Date of Award
Doctor of Philosophy (PhD)
Animal and Veterinary Sciences
Dr. Annel K. Greene
Dr. Zeynep Guzel-Seydim
Dr. Xiuping Jiang
Dr. Atif C. Seydim
Black seed oil concentrations of 0%, 0.1%, 1% and 5% were added to milk inoculated with kefir grains and incubated at 25°C for 22 h. The pH and microbial count indicated 1% black seed oil caused low inhibition (P > 0.05) of fermentation, but 5% black seed oil caused significant inhibition of the kefir microorganisms (P < 0.05).
Cobb 500 male chicks (n = 256) were distributed in a randomized block design and received one of four treatments: CTRL1 (Non-medicated, no kefir, no Clostridium perfringens), CTRL2 (Non-medicated, no kefir, C. perfringens inoculated), CTRL3 (BMD medicated, no kefir, C. perfringens inoculated), KTRT (Non-medicated, kefir treated, C. perfringens inoculated). Kefir was supplied via a 1:10 kefir to water ratio in the chicken water supply. Birds were orally inoculated with Eimeria maxima and C. perfringens on Day 11 and Days 16 through 18, respectively. KTRT (kefir) weight gain was comparable to the medicated CTRL3. CTRL3 and KTRT feed conversion ratios were significantly lower than CTRL2 (untreated). There was no significant difference (P > 0.05) between CTRL3 and KTRT lesion scores. CTRL3 (antibiotic) mortality rate was significantly lower than other treatments. KTRL (kefir) reduced mortality but not as effectively as CTRL3.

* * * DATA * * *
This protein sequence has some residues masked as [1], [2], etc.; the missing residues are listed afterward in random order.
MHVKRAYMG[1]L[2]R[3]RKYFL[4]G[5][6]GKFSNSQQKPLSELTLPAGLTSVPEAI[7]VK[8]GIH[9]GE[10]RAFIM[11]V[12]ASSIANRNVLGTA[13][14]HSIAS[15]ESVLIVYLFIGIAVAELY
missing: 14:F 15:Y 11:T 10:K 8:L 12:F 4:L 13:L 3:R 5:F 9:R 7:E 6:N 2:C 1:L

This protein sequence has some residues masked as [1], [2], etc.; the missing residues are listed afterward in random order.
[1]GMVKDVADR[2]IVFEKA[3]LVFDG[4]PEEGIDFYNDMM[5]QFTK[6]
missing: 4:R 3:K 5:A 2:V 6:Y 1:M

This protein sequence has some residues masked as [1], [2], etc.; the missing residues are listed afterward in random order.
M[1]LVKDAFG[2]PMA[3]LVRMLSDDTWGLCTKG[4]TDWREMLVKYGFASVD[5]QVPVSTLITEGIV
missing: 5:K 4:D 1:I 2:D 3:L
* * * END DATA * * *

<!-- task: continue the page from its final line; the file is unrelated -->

Cobb 500 male chicks (n = 320) were placed in randomized block design and received one of five treatments: CTRL1 (nonmedicated, uninoculated, no kefir, no black seed), CTRL2 (nonmedicated, inoculated, no kefir, no black seed), CTRL3 (medicated, inoculated, no kefir, no black seed), KTRT1 (nonmedicated, inoculated, 2:10 kefir to water supplied in drinking water, no black seed), KTRT2 (nonmedicated, inoculated, kefir, black seed), KH2O (sample of 2:10 kefir-water mixture from water trough). Birds were orally inoculated with E. maxima and C. perfringens on Day 14 and on Days 19 and 20, respectively.
Weight gain of CTRL3 (antibiotic) and KTRT2 (kefir + black seed) increased during D14-D28. Feed intake of KTRT2 was significantly (P < 0.05) higher than CTRL3 and KTRT1 (kefir). CTRL3 and KTRT2 lesion scores were the lowest of all treatments. KTRT1 was as effective as CTRL3 in the prevention of mortalities. KTRT2 mortality rates were the lowest of all treatments. Results suggest KTRT2 was effective against necrotic enteritis in broiler chickens.
Nixon, Julian E., "Effect of Authentic Kefir and Nigella sativa on Broilers Challenged by Coccidia and Clostridium perfringens" (2023). All Dissertations. 3416.
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